This story first appeared on the Huffington Post.

WASHINGTON -- Jeremy Davis doesn't mind if people don't want to buy Confederate battle flags in the aftermath of last week's racially motivated mass shooting in Charleston, South Carolina.

The killings sparked a national debate over the Confederate flag, which still flies at the South Carolina Capitol building despite increasing calls for it to be taken down. Davis, who runs a flag company in Georgia called Southern Pride Fabrications, said Confederate flag sales have stayed flat amid the fuss.

"It's probably a good thing, because if sales of Confederate flags did go up because of this, that tells me a lot of people are using the flags for illicit reasons, flying it as a symbol of hate," he told The Huffington Post.

Reggie VandenBosch, vice president of sales for the Pennsylvania-based Valley Forge Flag and president of the Flag Manufacturers Association of America, called Confederate flags a "minuscule" part of the business.

"Personally, I can't remember ever selling one," VandenBosch said. "They're almost incidental, and I think that's true for any of the people that produce flags in the United States."

The flag trade association mostly focuses on promoting and properly labeling American-made flags. The group hasn't had a policy discussion about Confederate flags, though it probably will do so soon, VandenBosch said.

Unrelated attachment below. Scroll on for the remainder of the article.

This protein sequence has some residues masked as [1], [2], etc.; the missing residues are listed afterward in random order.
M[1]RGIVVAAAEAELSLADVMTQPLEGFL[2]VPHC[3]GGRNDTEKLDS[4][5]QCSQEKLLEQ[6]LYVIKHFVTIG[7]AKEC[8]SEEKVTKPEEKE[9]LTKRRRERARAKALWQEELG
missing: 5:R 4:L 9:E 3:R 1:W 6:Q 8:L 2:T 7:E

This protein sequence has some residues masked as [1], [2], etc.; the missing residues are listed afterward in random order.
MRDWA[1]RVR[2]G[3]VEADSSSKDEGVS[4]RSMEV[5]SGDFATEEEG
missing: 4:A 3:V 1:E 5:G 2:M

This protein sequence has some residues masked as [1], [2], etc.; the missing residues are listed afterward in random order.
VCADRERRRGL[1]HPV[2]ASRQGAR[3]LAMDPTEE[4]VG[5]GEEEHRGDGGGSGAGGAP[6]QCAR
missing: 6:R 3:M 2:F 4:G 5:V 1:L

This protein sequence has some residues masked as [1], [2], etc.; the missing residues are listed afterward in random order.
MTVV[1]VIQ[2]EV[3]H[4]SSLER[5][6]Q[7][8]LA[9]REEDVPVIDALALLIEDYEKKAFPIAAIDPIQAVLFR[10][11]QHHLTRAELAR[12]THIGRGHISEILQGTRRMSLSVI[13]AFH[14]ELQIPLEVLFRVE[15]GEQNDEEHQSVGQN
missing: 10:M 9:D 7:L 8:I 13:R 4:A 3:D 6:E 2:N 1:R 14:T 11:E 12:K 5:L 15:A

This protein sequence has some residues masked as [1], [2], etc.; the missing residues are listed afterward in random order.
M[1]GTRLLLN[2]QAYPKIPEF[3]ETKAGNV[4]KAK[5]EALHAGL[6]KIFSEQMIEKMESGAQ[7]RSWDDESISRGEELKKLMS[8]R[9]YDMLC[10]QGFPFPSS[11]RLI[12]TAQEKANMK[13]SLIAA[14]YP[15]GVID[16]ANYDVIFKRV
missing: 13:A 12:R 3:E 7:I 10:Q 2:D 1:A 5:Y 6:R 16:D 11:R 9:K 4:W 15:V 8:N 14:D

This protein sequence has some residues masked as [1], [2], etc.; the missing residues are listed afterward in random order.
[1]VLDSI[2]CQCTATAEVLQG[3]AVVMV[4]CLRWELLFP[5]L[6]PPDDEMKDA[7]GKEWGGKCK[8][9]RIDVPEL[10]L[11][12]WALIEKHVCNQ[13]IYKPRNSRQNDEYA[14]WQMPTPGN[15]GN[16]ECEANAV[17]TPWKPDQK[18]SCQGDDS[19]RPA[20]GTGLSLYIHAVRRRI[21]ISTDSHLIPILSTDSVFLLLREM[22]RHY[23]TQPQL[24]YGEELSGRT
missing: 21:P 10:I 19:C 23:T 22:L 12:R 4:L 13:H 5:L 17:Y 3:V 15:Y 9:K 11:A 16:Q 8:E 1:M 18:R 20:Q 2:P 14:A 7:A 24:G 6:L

The Piedmont Flag Company in Maiden, North Carolina, makes Confederate flags mostly for Civil War re-enactors, TV shows and movies, according to company owner Tom Martin.

"Although the political use and political flags is an interesting subject, it is not our field of vexillology," Martin said in an email, referring to the scientific study of flag symbolism. "Our sales are not affected by misguided political debates."

Davis said he has seen political debates boost flag sales in the past. In 2001, when Georgia swapped out its official state flag for a new design that didn't prominently feature the Confederate battle design, a lot of people wanted to buy the outgoing flag.

Davis said he won't sell to avowed racists, recalling one incident about 10 years ago when he refused to sell to a KKK member in Indiana.

"He tried to order a flag and I flat-out refused his order," he said.

His customers are mostly groups like Sons of Confederate Veterans, of which he said he is a member. He opposes efforts to remove the flag in Columbia, South Carolina.

"We are the heirs to the Confederacy and we have a duty to protect and defend the integrity of the Confederate flag and the Confederate soldier," Davis said.

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